And indeed, what winning looked like is redefined by God’s kingdom. What is your concept of winning? What does it look like to you? When we recalibrate our hearts to God and his glory, winning looks like a young woman saying, “May it be done to be as the Lord has spoken.” Winning looks like setting aside advantages in order to do the right thing for others’ benefit. It looks like faithfulness to God. Imagine cheering about faithfulness to God like we do watching a Seahawks playoff game, or on election night. The incarnation of Jesus lets us see what winning truly looks like.
The only way that the purity of a young mother bringing a newborn into the world could be made any purer is if that young child was the source of purity and innocence itself. The purity and innocence of the Son of God coming into the world, the mere contrast, casts judgment on the wickedness and the defilement of the world. But judgment was not coming only in the form of a concept, but in the form of a person as well. Judgment of the wicked came that day in part, as a deposit of the judgment of wickedness that will fully and finally come at the end--at the end of our life, at the end of the world. But because that judgment comes as a person and not a concept only, he can be approached. In fact he approaches us in love and reconciliation, before the judgment comes. His innocence is in contrast with the wicked world, and he calls us living in the wicked world to come to him and to be changed: to be made clean in the presence of his innocence. To exchange the filth we’re covered in with his very righteousness. And he will have to die to make the exchange. The baby Jesus whose birth we celebrate next week will come to bear witness to innocence, to the love of God for those living wickedly in a wicked world, and by his death, he comes to remove our filth, to clothe us in his righteousness, so that when the judgment comes, the righteous judge will look at us and see the righteousness of Jesus.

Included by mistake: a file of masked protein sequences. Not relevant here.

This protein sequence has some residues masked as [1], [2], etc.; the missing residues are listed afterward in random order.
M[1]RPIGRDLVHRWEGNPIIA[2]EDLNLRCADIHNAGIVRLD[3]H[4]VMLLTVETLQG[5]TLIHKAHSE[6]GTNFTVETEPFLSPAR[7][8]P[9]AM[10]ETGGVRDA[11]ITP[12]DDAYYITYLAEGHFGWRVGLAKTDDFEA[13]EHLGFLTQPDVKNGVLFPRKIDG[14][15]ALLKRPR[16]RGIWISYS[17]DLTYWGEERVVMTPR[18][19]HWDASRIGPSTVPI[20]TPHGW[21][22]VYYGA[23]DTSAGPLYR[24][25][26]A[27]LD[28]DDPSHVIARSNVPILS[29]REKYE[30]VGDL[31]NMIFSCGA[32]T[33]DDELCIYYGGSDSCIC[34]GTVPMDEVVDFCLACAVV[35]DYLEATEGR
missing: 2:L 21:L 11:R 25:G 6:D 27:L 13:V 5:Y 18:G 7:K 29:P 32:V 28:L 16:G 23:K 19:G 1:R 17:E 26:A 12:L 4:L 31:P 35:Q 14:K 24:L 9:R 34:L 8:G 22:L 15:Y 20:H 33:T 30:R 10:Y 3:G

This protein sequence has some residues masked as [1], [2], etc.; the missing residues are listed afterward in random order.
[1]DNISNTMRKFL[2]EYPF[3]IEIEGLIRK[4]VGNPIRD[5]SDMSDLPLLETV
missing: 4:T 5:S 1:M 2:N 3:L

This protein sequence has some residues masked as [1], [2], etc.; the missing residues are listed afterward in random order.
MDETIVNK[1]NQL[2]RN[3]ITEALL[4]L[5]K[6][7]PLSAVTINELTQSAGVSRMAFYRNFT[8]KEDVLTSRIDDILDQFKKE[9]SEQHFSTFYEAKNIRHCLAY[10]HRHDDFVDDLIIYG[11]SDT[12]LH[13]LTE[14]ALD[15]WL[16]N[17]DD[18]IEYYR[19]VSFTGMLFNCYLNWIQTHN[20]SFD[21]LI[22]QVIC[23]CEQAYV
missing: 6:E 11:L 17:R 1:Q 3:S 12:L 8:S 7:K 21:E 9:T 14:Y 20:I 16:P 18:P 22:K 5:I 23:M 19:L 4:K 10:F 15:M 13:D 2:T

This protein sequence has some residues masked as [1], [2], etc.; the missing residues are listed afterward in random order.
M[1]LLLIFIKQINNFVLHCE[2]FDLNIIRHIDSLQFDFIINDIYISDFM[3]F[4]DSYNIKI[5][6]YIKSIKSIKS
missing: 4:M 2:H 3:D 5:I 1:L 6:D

The world, falling apart, defiled, wicked is being infiltrated by the kingdom of heaven. The king himself is about to arrive. He will overturn the oppression of the demonic. He will change the hearts of the wicked. He will open the eyes of the blind. And he will establish an eternal peace and righteousness. Prepare yourself for his coming. Look to his gracious offer to cleanse you from sin and to be called one of his own and to play your humble part in helping build the kingdom that Israel should have been building. The one that we should have been building. The one that will surely come. And give humble thanks.